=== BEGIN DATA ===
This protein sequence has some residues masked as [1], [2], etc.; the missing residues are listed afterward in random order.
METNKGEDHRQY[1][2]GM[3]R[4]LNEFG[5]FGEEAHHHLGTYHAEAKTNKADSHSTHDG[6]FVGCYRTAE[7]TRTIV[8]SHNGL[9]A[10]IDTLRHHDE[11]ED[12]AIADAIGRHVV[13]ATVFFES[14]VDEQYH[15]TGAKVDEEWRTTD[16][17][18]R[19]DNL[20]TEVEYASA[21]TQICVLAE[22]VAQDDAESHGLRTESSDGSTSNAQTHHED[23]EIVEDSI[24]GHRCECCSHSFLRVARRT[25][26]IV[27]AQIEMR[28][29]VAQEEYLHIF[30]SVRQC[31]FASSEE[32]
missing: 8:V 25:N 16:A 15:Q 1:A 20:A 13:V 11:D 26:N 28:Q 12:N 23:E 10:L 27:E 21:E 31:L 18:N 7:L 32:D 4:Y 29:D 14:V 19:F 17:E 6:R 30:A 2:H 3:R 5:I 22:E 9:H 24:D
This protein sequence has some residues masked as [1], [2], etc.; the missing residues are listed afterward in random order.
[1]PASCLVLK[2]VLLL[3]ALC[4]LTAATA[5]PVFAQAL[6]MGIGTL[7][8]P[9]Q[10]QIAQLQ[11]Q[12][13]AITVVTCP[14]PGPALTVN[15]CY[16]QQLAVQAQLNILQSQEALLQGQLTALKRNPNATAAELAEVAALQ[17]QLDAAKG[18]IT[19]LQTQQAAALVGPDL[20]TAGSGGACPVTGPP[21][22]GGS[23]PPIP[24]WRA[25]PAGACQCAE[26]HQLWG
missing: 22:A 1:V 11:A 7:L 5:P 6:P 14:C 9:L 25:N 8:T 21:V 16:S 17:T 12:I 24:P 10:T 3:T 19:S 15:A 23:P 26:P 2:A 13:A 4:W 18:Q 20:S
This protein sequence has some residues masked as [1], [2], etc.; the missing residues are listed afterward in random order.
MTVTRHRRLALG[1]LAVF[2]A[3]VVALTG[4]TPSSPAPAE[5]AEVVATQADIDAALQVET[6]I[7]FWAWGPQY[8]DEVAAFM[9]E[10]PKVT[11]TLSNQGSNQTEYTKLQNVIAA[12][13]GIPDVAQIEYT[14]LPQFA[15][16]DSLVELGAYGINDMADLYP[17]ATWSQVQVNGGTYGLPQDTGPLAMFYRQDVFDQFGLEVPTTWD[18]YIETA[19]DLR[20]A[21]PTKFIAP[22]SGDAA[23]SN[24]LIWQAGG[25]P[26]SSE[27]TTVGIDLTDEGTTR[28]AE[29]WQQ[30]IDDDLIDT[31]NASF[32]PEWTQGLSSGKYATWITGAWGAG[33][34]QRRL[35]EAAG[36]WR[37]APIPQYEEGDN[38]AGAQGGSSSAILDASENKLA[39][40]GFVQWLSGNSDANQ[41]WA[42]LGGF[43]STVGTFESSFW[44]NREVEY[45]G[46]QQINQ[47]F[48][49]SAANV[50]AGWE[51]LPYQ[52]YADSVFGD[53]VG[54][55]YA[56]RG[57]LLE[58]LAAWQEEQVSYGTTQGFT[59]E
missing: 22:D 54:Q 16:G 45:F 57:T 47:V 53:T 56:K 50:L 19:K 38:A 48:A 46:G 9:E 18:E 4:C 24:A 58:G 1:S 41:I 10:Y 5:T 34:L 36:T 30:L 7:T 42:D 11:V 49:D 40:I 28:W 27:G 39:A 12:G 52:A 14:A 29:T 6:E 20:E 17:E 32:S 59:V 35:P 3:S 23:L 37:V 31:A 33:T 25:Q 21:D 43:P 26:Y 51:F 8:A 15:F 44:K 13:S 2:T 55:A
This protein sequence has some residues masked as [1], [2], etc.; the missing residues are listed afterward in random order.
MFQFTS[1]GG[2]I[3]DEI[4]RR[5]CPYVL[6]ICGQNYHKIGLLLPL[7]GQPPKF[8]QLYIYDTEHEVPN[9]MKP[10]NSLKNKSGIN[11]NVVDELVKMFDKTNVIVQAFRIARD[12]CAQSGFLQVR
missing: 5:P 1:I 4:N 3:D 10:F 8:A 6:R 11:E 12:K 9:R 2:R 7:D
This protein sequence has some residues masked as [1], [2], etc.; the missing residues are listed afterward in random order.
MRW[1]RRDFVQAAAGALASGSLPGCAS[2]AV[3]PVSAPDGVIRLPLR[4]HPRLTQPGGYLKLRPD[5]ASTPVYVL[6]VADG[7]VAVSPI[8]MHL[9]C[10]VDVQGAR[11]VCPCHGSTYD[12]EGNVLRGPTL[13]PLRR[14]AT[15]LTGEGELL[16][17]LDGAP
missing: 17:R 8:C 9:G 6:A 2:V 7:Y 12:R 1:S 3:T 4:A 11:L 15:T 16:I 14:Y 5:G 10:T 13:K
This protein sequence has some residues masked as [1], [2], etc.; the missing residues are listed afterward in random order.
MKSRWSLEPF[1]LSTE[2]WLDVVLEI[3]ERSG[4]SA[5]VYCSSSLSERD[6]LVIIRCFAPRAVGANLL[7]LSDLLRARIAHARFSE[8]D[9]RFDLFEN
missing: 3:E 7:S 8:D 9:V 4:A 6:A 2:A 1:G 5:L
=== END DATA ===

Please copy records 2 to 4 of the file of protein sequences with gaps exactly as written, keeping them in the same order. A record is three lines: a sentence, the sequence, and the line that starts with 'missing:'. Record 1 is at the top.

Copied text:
This protein sequence has some residues masked as [1], [2], etc.; the missing residues are listed afterward in random order.
[1]PASCLVLK[2]VLLL[3]ALC[4]LTAATA[5]PVFAQAL[6]MGIGTL[7][8]P[9]Q[10]QIAQLQ[11]Q[12][13]AITVVTCP[14]PGPALTVN[15]CY[16]QQLAVQAQLNILQSQEALLQGQLTALKRNPNATAAELAEVAALQ[17]QLDAAKG[18]IT[19]LQTQQAAALVGPDL[20]TAGSGGACPVTGPP[21][22]GGS[23]PPIP[24]WRA[25]PAGACQCAE[26]HQLWG
missing: 22:A 1:V 11:A 7:L 5:P 6:P 14:C 9:L 25:N 8:T 21:V 16:S 17:T 12:I 24:P 10:T 3:T 19:S 15:A 23:P 26:P 2:A 13:A 4:W 18:Q 20:S
This protein sequence has some residues masked as [1], [2], etc.; the missing residues are listed afterward in random order.
MTVTRHRRLALG[1]LAVF[2]A[3]VVALTG[4]TPSSPAPAE[5]AEVVATQADIDAALQVET[6]I[7]FWAWGPQY[8]DEVAAFM[9]E[10]PKVT[11]TLSNQGSNQTEYTKLQNVIAA[12][13]GIPDVAQIEYT[14]LPQFA[15][16]DSLVELGAYGINDMADLYP[17]ATWSQVQVNGGTYGLPQDTGPLAMFYRQDVFDQFGLEVPTTWD[18]YIETA[19]DLR[20]A[21]PTKFIAP[22]SGDAA[23]SN[24]LIWQAGG[25]P[26]SSE[27]TTVGIDLTDEGTTR[28]AE[29]WQQ[30]IDDDLIDT[31]NASF[32]PEWTQGLSSGKYATWITGAWGAG[33][34]QRRL[35]EAAG[36]WR[37]APIPQYEEGDN[38]AGAQGGSSSAILDASENKLA[39][40]GFVQWLSGNSDANQ[41]WA[42]LGGF[43]STVGTFESSFW[44]NREVEY[45]G[46]QQINQ[47]F[48][49]SAANV[50]AGWE[51]LPYQ[52]YADSVFGD[53]VG[54][55]YA[56]RG[57]LLE[58]LAAWQEEQVSYGTTQGFT[59]E
missing: 22:D 54:Q 16:G 45:F 57:T 47:V 53:T 56:K 50:L 19:K 38:A 48:A 46:G 9:E 18:E 4:C 24:A 58:G 1:S 41:I 10:Y 5:T 34:L 36:T 30:L 7:T 42:D 11:V 49:D 40:I 28:W 27:G 39:A 12:G 52:A 14:A 29:T 6:E 20:E 17:E 32:S 59:V 35:P 3:S 23:L 37:V 31:A 33:T 25:Q 21:D 43:P 26:Y 51:F 8:A 15:F 44:K 13:S 2:T 55:A
This protein sequence has some residues masked as [1], [2], etc.; the missing residues are listed afterward in random order.
MFQFTS[1]GG[2]I[3]DEI[4]RR[5]CPYVL[6]ICGQNYHKIGLLLPL[7]GQPPKF[8]QLYIYDTEHEVPN[9]MKP[10]NSLKNKSGIN[11]NVVDELVKMFDKTNVIVQAFRIARD[12]CAQSGFLQVR
missing: 5:P 1:I 4:N 3:D 10:F 8:A 6:R 11:E 12:K 9:R 2:R 7:D